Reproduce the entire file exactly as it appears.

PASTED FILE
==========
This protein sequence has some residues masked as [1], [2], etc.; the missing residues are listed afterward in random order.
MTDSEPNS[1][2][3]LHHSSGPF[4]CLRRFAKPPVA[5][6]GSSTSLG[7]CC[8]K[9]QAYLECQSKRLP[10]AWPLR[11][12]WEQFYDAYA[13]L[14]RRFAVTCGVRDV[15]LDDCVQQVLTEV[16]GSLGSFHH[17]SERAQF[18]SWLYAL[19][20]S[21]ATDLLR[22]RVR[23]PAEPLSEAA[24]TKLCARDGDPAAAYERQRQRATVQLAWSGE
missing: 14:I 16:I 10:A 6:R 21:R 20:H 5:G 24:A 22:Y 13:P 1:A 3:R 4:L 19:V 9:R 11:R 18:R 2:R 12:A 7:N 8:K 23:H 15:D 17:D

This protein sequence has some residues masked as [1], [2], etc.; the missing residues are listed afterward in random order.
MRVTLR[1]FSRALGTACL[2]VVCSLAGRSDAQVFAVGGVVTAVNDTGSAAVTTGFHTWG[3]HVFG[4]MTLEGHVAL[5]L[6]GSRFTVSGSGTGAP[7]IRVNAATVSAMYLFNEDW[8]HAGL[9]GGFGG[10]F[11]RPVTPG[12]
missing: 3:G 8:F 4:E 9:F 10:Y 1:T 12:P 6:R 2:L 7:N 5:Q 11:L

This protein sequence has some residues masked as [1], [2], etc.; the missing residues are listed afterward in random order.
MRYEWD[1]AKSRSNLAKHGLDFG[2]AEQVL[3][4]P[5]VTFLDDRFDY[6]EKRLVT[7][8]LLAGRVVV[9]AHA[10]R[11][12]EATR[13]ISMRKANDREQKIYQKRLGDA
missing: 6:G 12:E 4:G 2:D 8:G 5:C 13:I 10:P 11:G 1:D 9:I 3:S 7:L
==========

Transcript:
This protein sequence has some residues masked as [1], [2], etc.; the missing residues are listed afterward in random order.
MTDSEPNS[1][2][3]LHHSSGPF[4]CLRRFAKPPVA[5][6]GSSTSLG[7]CC[8]K[9]QAYLECQSKRLP[10]AWPLR[11][12]WEQFYDAYA[13]L[14]RRFAVTCGVRDV[15]LDDCVQQVLTEV[16]GSLGSFHH[17]SERAQF[18]SWLYAL[19][20]S[21]ATDLLR[22]RVR[23]PAEPLSEAA[24]TKLCARDGDPAAAYERQRQRATVQLAWSGE
missing: 14:I 16:I 10:A 6:R 21:R 20:H 5:G 24:A 22:Y 13:P 1:A 3:R 4:L 19:V 9:R 11:R 18:R 2:R 12:A 7:N 8:K 23:H 15:D 17:D

This protein sequence has some residues masked as [1], [2], etc.; the missing residues are listed afterward in random order.
MRVTLR[1]FSRALGTACL[2]VVCSLAGRSDAQVFAVGGVVTAVNDTGSAAVTTGFHTWG[3]HVFG[4]MTLEGHVAL[5]L[6]GSRFTVSGSGTGAP[7]IRVNAATVSAMYLFNEDW[8]HAGL[9]GGFGG[10]F[11]RPVTPG[12]
missing: 3:G 8:F 4:E 9:F 10:Y 1:T 12:P 6:R 2:L 7:N 5:Q 11:L

This protein sequence has some residues masked as [1], [2], etc.; the missing residues are listed afterward in random order.
MRYEWD[1]AKSRSNLAKHGLDFG[2]AEQVL[3][4]P[5]VTFLDDRFDY[6]EKRLVT[7][8]LLAGRVVV[9]AHA[10]R[11][12]EATR[13]ISMRKANDREQKIYQKRLGDA
missing: 6:G 12:E 4:G 2:D 8:G 5:C 13:I 10:P 11:G 1:D 9:I 3:S 7:L